Cracker, Camper van Beethoven a perfect pairing at Belly Up


Cracker lead singer David Lowery performs with the band Dec. 30 at Belly Up Tavern in Solana Beach. (Photo by Layla Marino)

Layla Marino

n_review_2014_webThe Belly Up has done it again. You’d think this venue would be slowing down after having celebrated its 40th anniversary in 2014, but December saw another fabulous lineup of shows, parties and charity events. Each month, the venue has at least one if not many huge headliners, and the last month in 2014 was no exception. In fact, 2014 closed out with a crack on Dec. 30 when the Belly Up hosted two bands who became famous in the 1990s — Cracker and Camper van Beethoven.

Both bands on the bill for the end of December bash became famous in the early ’90s, and now share management, which is why the two alternative heavy-hitters are touring together. Camper van Beethoven are most famously known for their 1986 hit “Take the Skinheads Bowling” and is considered to have been a defining force for college radio and post-punk in the early ’90s, even though their releases were sparse during that decade, only including a b-side release called “Camper Vanquities.” The band reunited in 2000 to release “Tusk,” a full-album cover of the Fleetwood Mac album of the same name.

Since then, CVB has released two greatest hits albums and three of new material, including 2013’s “La Costa Perdida” and last year’s “El Camino Real,” which they were touring to support.

Cracker came onto the alternative scene a bit later than Camper van Beethoven, with its self-titled debut released in 1992. “Cracker” gained the band a hit with “Teen Angst” (What the World Needs Now),” but it was its second album, “Kerosene Hat,” that defined the band. With the smash single “Low,” the Frampton-inspired “Get off This” and college radio classic “Euro-Trash Girl” all making the charts, they cemented Cracker’s indie fame. The band has been producing pretty steadily since the ’90s, having released eight full albums since “Kerosene Hat.”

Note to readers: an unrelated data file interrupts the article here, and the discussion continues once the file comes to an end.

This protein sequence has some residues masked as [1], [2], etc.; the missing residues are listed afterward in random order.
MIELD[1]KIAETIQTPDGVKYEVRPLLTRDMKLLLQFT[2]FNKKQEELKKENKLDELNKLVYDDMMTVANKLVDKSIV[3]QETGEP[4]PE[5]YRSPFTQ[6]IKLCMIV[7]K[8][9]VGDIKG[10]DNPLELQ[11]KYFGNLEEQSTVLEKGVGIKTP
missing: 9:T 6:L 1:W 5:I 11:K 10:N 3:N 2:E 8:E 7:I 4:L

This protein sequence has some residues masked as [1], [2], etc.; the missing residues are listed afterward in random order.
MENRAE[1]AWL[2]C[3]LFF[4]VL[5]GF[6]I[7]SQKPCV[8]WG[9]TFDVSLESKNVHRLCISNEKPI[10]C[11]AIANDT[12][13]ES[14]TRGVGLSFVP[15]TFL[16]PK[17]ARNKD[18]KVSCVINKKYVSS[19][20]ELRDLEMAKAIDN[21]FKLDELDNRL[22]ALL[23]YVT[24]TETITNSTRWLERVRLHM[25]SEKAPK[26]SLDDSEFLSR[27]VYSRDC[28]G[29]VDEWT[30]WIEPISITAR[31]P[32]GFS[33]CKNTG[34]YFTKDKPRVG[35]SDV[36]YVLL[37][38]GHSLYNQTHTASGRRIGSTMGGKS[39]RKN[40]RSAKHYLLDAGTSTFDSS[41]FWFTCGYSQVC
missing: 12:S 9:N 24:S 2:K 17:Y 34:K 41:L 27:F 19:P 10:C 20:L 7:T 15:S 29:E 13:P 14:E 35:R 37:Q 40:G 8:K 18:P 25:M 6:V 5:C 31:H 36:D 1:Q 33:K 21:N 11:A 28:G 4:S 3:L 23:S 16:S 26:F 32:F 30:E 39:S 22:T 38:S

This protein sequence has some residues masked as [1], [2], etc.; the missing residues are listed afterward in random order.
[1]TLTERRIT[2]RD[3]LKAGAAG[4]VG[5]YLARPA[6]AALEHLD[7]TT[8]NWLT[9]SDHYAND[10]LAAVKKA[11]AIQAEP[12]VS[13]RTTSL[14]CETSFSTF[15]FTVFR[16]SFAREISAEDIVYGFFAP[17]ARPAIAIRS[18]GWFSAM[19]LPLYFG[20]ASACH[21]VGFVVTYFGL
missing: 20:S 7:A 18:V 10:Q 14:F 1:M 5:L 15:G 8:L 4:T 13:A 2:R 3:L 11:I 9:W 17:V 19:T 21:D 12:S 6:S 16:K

Cracker’s most recent record is called “Berkley to Bakersfield,” released in December, and the band is already touring to support it.

Many indie fans of both Camper van Beethoven and Cracker may have only heard the hits over the years. They may not know about the bands’ heavy country influence and the near volumes of music by both bands that would be classed more as “indie country” than “indie rock.” If this was the case at the Belly Up show on Dec. 30, the crowd didn’t show it. Both bands leaned strongly toward a country vibe in their respective sets, but the fans who turned up to the packed show knew both music catalogs well and sang along not only with the radio hits but with the lesser-known, country-styled music, as well.

Cracker played a number of songs from their new album, “Berkeley to Bakersfield,” including “Torches and Pitchforks,” “Waited My Whole Life” and “King of Bakersfield.” The new songs were just as warmly received by the crowd as when the band launched into “Low” and “Teen Angst.” This proved the fans at the show to be loyal Cracker fans and not just indie scenesters.

It seems the Belly Up has a knack for bringing out the die-hard fans for its shows, and this was no exception. It seemed that every song the band played, the audience packed in closer and was on its feet, cheering and singing along. In fact, for the entirety of Cracker’s set at the Belly Up, the bar was almost completely empty. That’s true fandom.

Cracker and Camper van Beethoven were able to pack the Belly Up largely because of their ability to appeal to indie and country fans alike. Both have impressive discographies and are able to blend alternative rock with old western-inspired country using slide guitars, great storytelling and minor keys. Watching these two bands expertly merge country and alt rock, it’s a wonder more bands from the ’90s didn’t take inspiration from the old country masters in their indie songwriting. That trend has caught on in modern indie musicians, but it’s safe to say that Cracker and Camper van Beethoven were pioneers of this indie country style.

“Berkeley to Bakersfield” and “El Camino Real” are available for sale on the bands’ respective websites, and, where selected songs can also be streamed. Both websites also contain future dates for the bands’ current tour, so those who missed the incredible show at the Belly Up may be able to catch them elsewhere.

For upcoming shows at the Belly Up in January, check North Coast Current’s “Cool on the Coast” post for January at

Layla Marino is a San Diego music and arts writer